A strangle is to hold a long European put at strike K1 and a long European call

at strike K2, where S is the underlying and K1 < S < K2. Assume that the underlying

stock has a price of 100, an expected yearly return of µ = 7% and a volatility of

35%. The (continuously compounded) risk-free rate is given by r = 1%. The time to

maturity is one year.

a) How can you replicate the payoff using only in-the-money options, the stock

and the money market account?

[10 marks]

b) What is the price of the strangle in the Black-Scholes-Merton model if K1 = 80

and K2 = 120?

[8 marks]

c) How should you chose the strikes K1 and K2 if you would like the price of the

strangle to be $9.25 and still require that both K1 and K2 have the same

distance to S (the distance of K1 and K2 to S in (b) was 20)?

[8 marks]

d) Note: If you need values for any other parameters to answer the questions

below, make reasonable assumptions and justify these. Simulate the return

distribution of the strangle if it is held until maturity. Use 1,000 simulation runs.

What is the probability that you loose all your investment with this strategy?

[7 marks]

e) Simulate the return distribution of the strangle if it is held for only 6 months.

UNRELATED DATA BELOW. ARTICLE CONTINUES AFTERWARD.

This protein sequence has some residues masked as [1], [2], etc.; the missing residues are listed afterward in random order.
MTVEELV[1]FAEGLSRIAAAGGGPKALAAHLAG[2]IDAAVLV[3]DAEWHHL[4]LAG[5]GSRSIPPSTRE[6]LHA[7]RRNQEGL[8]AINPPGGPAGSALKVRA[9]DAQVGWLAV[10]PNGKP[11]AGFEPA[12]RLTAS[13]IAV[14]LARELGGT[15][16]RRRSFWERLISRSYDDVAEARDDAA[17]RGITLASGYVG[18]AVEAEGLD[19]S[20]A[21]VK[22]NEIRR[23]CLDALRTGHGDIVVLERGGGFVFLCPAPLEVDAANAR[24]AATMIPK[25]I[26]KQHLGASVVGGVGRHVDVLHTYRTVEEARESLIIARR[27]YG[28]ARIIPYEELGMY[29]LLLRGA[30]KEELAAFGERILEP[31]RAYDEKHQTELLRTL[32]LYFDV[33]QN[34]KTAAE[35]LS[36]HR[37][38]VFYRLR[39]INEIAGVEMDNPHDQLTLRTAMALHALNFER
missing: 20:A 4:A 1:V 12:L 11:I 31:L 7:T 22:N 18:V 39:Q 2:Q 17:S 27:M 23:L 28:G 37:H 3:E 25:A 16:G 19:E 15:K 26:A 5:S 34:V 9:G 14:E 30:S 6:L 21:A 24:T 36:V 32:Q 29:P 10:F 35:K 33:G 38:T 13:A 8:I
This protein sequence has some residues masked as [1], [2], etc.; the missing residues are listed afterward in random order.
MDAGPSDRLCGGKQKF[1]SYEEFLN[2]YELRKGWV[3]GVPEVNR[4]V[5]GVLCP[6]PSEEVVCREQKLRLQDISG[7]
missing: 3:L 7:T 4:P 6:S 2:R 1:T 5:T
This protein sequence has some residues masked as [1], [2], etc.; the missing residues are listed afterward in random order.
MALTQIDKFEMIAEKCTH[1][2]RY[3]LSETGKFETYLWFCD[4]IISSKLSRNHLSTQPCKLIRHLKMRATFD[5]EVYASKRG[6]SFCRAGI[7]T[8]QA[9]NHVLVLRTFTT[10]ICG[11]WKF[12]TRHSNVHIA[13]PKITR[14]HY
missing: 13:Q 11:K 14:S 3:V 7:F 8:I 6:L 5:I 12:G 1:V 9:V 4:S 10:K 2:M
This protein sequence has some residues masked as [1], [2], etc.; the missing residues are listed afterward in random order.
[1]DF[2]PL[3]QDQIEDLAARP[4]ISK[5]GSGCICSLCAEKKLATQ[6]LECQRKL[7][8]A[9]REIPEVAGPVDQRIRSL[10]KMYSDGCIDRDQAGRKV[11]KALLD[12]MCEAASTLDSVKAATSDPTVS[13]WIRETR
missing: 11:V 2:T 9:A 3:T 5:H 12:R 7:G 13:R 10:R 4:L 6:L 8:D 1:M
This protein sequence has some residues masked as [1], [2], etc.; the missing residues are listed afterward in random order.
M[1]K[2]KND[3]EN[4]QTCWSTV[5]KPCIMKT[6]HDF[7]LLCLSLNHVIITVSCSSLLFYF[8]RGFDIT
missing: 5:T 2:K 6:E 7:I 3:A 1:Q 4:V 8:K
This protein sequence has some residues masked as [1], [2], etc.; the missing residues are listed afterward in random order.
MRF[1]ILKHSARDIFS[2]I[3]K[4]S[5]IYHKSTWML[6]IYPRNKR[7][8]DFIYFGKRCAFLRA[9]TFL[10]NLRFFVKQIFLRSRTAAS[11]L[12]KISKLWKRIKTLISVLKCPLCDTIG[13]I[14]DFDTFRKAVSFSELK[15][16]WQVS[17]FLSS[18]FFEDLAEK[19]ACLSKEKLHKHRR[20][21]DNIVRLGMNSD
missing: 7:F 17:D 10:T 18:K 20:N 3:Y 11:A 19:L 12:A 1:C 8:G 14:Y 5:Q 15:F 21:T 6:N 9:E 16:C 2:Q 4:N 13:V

Again, use 1,000 simulation runs. What is the probability of loosing more than

50% after 6 months?

[7 marks]

QUESTION 2.

Discuss the empirical evidence that suggests that the assumption that the S&P 500

index follows a Geometric Brownian Motion is rejected. Provide at least two stylised

Financial Derivatives

2

empirical facts using daily returns of the index. For each of the stylised facts,

discuss whether you expect out-of-the money put option prices to increase or

decrease (compared with the Geometric Brownian Motion assumption) and why.

Note: You can refer to discussions from class and lecture notes, but you

need to provide references for any other sources you use. You do not have to

use your own data.

[30 marks]

QUESTION 3.

Consider the strategy of buying two call options and one put option with the same

strike and time to maturity. The underlying stock price S is $50, the maturity T is in

two months, the volatility of the underlying is 40 percent per year, and the risk-free

interest rate (continuously compounded) is 1.1 percent per year. The stock pays no

dividends.

a) Explain how the Black-Scholes-Merton delta of this strategy depends on the

chosen strike level. Would the delta be positive or negative if you chose (i) a

very low strike, (ii) an at-the money strike or (iii) a very high strike value?

[10 marks]

b) In a Black-Scholes-Merton model, what would be the strike for which the

strategy has a zero delta?

[5 marks]

c) Now assume that one month later the underlying stock price S is $57, has the

delta of the strategy from (b) changed? If so, what is the new delta?

[5 marks]

d) Explain how you could delta hedge the strategy and what the advantages and

disadvantages are of doing so.